Malwarebytes researchers spotted a large malvertising campaign delivering the RIG exploit kit on popular sites, including answers(dot)com, and using a few tricks from its rival, Neutrino.
Over the last few weeks, RIG has been spotted dropping CrypMIC, a ransomware that Neutrino first served in July and researchers warn some users that visited sites serving the malicious ads may have been infected without clicking anything and may not know it, according to a Sept. 27 blog post.
Earlier this year, RIG changed the way that it drops its malware payload, rather than using the iexplore.exe process, researchers noted instances where wscript.exe was the parent process of the dropped binary.
“The way Neutrino EK is distributing its payload is slightly better as it can evade certain proxies,” Malwarebytes Lead Malware Intelligence Analyst Jérôme Segura told SCMagazine.com via email comments. "RIG probably wanted to add this feature as well to keep up with its rival.”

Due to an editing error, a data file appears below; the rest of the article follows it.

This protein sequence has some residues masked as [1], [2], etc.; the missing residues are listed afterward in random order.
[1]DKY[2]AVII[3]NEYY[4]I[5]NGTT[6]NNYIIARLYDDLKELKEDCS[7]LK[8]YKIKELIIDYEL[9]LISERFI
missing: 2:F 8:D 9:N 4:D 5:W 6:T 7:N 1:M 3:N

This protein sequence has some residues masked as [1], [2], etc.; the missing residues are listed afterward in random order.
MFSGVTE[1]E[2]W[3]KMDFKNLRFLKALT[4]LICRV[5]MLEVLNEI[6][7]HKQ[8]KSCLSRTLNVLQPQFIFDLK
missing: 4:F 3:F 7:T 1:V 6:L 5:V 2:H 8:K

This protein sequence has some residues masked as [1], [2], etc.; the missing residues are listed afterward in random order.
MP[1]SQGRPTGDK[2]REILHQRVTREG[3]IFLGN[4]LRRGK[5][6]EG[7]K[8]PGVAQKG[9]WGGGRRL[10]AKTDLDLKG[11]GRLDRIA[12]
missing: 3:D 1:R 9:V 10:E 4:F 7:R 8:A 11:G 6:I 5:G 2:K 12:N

He said it may seem like a minor difference but the attack method has been a Neutrino trademark for a long time. The fall of the Angler EK has left room for other exploit kits and the quality of the relationship between exploit kit operators, and malware distributors may have contributed to the growing popularity of RIG, Segura said.
Segura said evidence of RIG's success over Neutrino can be seen in its use in various malware campaigns. Users are advised to ensure that all of their systems are patched and to run an additional layer of protection such as exploit mitigation software to prevent infection.